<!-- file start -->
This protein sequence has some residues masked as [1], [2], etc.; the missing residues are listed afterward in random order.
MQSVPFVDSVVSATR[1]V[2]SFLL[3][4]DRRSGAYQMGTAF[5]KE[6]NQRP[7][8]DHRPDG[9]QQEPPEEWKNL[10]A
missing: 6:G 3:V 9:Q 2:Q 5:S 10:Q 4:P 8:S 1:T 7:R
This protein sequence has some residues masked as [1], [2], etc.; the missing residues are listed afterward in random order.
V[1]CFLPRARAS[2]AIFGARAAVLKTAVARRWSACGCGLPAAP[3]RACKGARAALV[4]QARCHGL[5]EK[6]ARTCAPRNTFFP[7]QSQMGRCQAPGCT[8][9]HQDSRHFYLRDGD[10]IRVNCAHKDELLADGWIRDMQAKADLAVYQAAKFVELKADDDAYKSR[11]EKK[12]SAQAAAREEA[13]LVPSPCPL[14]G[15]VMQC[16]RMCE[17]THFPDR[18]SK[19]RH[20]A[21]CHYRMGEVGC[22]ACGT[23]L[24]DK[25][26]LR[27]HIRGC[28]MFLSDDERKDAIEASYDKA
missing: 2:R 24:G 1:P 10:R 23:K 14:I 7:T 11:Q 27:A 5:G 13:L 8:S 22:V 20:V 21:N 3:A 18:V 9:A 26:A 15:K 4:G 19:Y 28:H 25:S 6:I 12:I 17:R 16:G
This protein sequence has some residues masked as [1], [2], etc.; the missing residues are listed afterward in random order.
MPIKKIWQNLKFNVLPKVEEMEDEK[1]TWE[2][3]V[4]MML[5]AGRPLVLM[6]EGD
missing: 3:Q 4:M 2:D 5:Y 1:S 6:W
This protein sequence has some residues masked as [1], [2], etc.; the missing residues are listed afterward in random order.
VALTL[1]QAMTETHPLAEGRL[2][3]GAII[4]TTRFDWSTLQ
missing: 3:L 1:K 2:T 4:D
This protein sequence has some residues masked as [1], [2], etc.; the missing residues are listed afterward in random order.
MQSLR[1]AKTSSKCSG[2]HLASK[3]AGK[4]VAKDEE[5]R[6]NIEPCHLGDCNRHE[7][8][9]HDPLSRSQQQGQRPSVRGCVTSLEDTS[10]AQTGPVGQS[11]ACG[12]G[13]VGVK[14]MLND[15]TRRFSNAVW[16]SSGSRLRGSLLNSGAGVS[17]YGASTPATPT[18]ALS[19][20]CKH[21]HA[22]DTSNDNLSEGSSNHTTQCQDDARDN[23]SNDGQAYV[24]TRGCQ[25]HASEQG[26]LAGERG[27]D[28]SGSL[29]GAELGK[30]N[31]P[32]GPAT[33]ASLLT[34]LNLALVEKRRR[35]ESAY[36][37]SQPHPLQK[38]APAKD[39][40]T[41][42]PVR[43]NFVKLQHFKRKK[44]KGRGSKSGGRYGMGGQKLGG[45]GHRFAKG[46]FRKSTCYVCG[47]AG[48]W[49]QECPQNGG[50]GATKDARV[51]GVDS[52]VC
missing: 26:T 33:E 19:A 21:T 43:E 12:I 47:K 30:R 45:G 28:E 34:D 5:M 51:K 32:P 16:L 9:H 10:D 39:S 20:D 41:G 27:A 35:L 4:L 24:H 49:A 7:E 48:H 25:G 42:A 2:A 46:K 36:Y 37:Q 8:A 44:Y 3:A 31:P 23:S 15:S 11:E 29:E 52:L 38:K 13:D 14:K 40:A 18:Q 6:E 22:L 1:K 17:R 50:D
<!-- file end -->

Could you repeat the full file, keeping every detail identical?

This protein sequence has some residues masked as [1], [2], etc.; the missing residues are listed afterward in random order.
MQSVPFVDSVVSATR[1]V[2]SFLL[3][4]DRRSGAYQMGTAF[5]KE[6]NQRP[7][8]DHRPDG[9]QQEPPEEWKNL[10]A
missing: 6:G 3:V 9:Q 2:Q 5:S 10:Q 4:P 8:S 1:T 7:R
This protein sequence has some residues masked as [1], [2], etc.; the missing residues are listed afterward in random order.
V[1]CFLPRARAS[2]AIFGARAAVLKTAVARRWSACGCGLPAAP[3]RACKGARAALV[4]QARCHGL[5]EK[6]ARTCAPRNTFFP[7]QSQMGRCQAPGCT[8][9]HQDSRHFYLRDGD[10]IRVNCAHKDELLADGWIRDMQAKADLAVYQAAKFVELKADDDAYKSR[11]EKK[12]SAQAAAREEA[13]LVPSPCPL[14]G[15]VMQC[16]RMCE[17]THFPDR[18]SK[19]RH[20]A[21]CHYRMGEVGC[22]ACGT[23]L[24]DK[25][26]LR[27]HIRGC[28]MFLSDDERKDAIEASYDKA
missing: 2:R 24:G 1:P 10:R 23:K 14:I 7:T 11:Q 27:A 5:G 13:L 8:S 22:V 20:V 21:N 3:A 18:V 9:A 26:A 15:K 4:G 19:Y 28:H 25:S 6:I 12:I 17:R 16:G
This protein sequence has some residues masked as [1], [2], etc.; the missing residues are listed afterward in random order.
MPIKKIWQNLKFNVLPKVEEMEDEK[1]TWE[2][3]V[4]MML[5]AGRPLVLM[6]EGD
missing: 3:Q 4:M 2:D 5:Y 1:S 6:W
This protein sequence has some residues masked as [1], [2], etc.; the missing residues are listed afterward in random order.
VALTL[1]QAMTETHPLAEGRL[2][3]GAII[4]TTRFDWSTLQ
missing: 3:L 1:K 2:T 4:D
This protein sequence has some residues masked as [1], [2], etc.; the missing residues are listed afterward in random order.
MQSLR[1]AKTSSKCSG[2]HLASK[3]AGK[4]VAKDEE[5]R[6]NIEPCHLGDCNRHE[7][8][9]HDPLSRSQQQGQRPSVRGCVTSLEDTS[10]AQTGPVGQS[11]ACG[12]G[13]VGVK[14]MLND[15]TRRFSNAVW[16]SSGSRLRGSLLNSGAGVS[17]YGASTPATPT[18]ALS[19][20]CKH[21]HA[22]DTSNDNLSEGSSNHTTQCQDDARDN[23]SNDGQAYV[24]TRGCQ[25]HASEQG[26]LAGERG[27]D[28]SGSL[29]GAELGK[30]N[31]P[32]GPAT[33]ASLLT[34]LNLALVEKRRR[35]ESAY[36][37]SQPHPLQK[38]APAKD[39][40]T[41][42]PVR[43]NFVKLQHFKRKK[44]KGRGSKSGGRYGMGGQKLGG[45]GHRFAKG[46]FRKSTCYVCG[47]AG[48]W[49]QECPQNGG[50]GATKDARV[51]GVDS[52]VC
missing: 26:T 33:E 19:A 21:T 43:E 12:I 47:K 30:R 45:G 28:E 34:D 5:M 51:K 32:P 16:L 9:H 10:D 39:S 20:D 41:G 27:A 35:L 4:L 24:H 49:A 7:E 48:H 25:G 42:A 2:A 46:K 36:Y 37:Q 8:A 44:Y 3:A 31:P 23:S 15:S 11:E 29:E 52:L 38:K 13:D 14:K 40:A 18:Q 6:E 22:L 1:K 17:R 50:D